But amongst the most interesting of all stamps that may be classed as historical finger posts, none equal in present-day interest the stamps of the Transvaal, for they tell of the struggle for supremacy in South Africa. In 1870 the Boers issued their first postage stamp, and a crude piece of workmanship it was, designed and engraved in Germany. Till 1877 they printed their supplies of postage stamps in their own crude way from the same crude plates. Then came the first British Occupation, when the remainders of the stamps of the first South African Republic were overprinted "V.R. TRANSVAAL," to indicate British government. Then, in 1878, the stamps of the Republic were replaced by our Queen's Head. In 1881 the country was given back to the Boers, when they in turn overprinted our Queen's Head series in Boer currency, to indicate the restoration of Boer domination. And now, finally, in 1900 we have the second British Occupation, and a second overprinting of South African Republic stamps "V.R.I.", to signalise once more, and finally, the supremacy of British rule in South Africa. The Mafeking stamps are also interesting souvenirs of a gallant stand in the same historical struggle.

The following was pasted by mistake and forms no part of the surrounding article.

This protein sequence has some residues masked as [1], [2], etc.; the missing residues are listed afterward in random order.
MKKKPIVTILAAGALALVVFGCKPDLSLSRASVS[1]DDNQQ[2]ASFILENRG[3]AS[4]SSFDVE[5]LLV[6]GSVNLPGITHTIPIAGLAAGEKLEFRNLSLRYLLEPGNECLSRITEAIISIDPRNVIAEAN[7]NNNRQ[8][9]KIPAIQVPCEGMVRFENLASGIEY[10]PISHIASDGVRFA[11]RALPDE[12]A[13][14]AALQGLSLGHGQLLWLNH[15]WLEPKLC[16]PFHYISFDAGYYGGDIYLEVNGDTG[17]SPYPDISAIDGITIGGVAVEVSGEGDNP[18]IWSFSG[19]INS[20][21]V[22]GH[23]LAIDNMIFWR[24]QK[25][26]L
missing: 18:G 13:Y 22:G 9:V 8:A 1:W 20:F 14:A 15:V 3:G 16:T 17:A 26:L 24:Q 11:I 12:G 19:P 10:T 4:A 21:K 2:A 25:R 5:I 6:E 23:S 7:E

The war which Chile some years ago carried into Bolivia and Peru has been marked in a special manner upon the postage stamps of Chile. As in the case of our own troops in South Africa, so the Chilean troops in Bolivia and Peru were allowed to frank their letters home with the stamps of their own country. So also the Chileans further overprinted the stamps of Peru with the Chilean arms during their occupation of the conquered country in the years 1881-2. Chilean stamps used along the route of the conquering army, and postmarked with the names of the towns occupied, are much sought after by specialists. These postmarks include Arica, Callao, Iquique, Lima, Paita, Pisagua, Pisco, Tacna, Yca, etc.
And so the stamp collector may turn over the pages of his stamp album, and point to stamp after stamp that marks, for him, some development of art, some crisis in a country's progress, some struggle to be free, or some great upheaval amongst rival powers. In fact, every stamp issued by a country is, more or less, a page of its history.